Lessons from a Car Accident

Hi, Everyone!

I received Dave Miller’s newsletter today, and his lead article really caught my eye! The fact that he has found a message of value for business professionals from a near-catastrophe is truly a testament to his personal tension management skills!


Lessons from a Car Accident by Dave Miller

The Accident

It was after 10 pm on a Saturday night and my wife, Joanne, was driving my daughter, Lindsey and two friends to a friend’s house for a sleepover.  They were cruising at 40 mph down a back road, one that has very little traffic.

Fear gripped Joanne as another car was suddenly crossing this road in front of her.  Having absolutely no time to react, she screamed, heard the sound of bending metal and shattering glass, and ended up off the road.

Bottom line: both cars were totaled, all air bags were deployed, nobody was hurt (thank God!).   The car Joanne hit was driven by a sixteen year-old boy, Eric, who had his license for only two days.  He had thought the road was clear before he proceeded to cross the intersection (there was a bit of a blind spot, that made the intersection more challenging for an inexperienced driver).  Again, I am grateful that everyone was unhurt.

It’s A Small World

Why am I telling you this story? It’s what happened over the next few days that got me thinking of the power of relationships and connections.  First, we did not know this boy, Eric, who lives in a town about 10 miles away from where the accident occurred.  But a strange set of connections were revealed.  Now stay with me as I walk you through the details.

1) Four days later, Joanne’s boss, Susan, emailed her and asked Joanne about the accident.  The weird thing was that Joanne had not told Susan about the accident because Susan was away on a business trip.  She never had an opportunity.

How did Susan know?  Bear with me, I’ll try to keep this simple.

2) Three days after the accident, we took our son and five of his friends to play paintball for his birthday.  Now keep in mind that this paintball facility was about 15 miles from where the accident occurred. Brian, a teenager, was their guide and referee.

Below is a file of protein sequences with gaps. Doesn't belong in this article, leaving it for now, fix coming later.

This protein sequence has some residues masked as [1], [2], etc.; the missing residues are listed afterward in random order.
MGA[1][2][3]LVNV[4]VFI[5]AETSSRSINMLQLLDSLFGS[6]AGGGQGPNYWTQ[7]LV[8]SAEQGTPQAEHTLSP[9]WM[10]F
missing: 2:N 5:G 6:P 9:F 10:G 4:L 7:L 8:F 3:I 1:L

During one of the breaks between rounds, as the kids were reloading, Joanne mentioned to Brian that it had been a tough week because she was in an accident with a sixteen year old driver.  Brian asked, “Was it a blue (he named the make of the car)?”  Joanne said, “Yes, how did you know?”  It turns out that Brian dated Eric’s older sister!

Small world, isn’t it?  But I still haven’t explained how Susan (Joanne’s boss) knew about the accident.

3) Here it is: Brian texted Eric saying, “I’m with Joanne Miller, the woman you hit three days ago.”  Eric received the message on his phone while he was with his friend, Morgan.  Who is Morgan?  Morgan is Susan’s teenage daughter! And even though Eric and Morgan don’t live in the same town or attend the same school, they grew up together and remained friends.

Accidental Networking

Networking is all about making connections.  This was accidental networking.  It can become a spider-web of relationships, but let’s summarize just the path that connect Joanne and Susan around the accident:

Brian – is Joanne’s son’s paintball guide and referee.  He is also Eric’s sister’s ex-boyfriend.

Eric – was in Joanne’s life because his car collided with hers.  He is also Morgan’s good friend.

Morgan – happened to see the text from Brian arrive.  She is also the daughter of  Susan, Joanne’s boss.

Susan – heard about the accident from Morgan and reached out to Joanne.

Now if these kind of connections can be established by accident, what would happen if you became intentional with your networking and sought out to harness the power of the “six degrees of separation.”


To subscribe to Dave’s newsletter, visit his website:

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If you’ve enjoyed Dave’s article, please send him an email, or leave a comment here on the blog.

We’re certainly glad that everyone is well, Dave!



2 Responses to Lessons from a Car Accident

  1. mistyrose7 says:

    Amazing story Dave. Thank you for giving our minds a new perspective on networking.

  2. T. Waldmann-Williams says:

    Six degrees of separation seems now to be down to two. Thanks for sharing.

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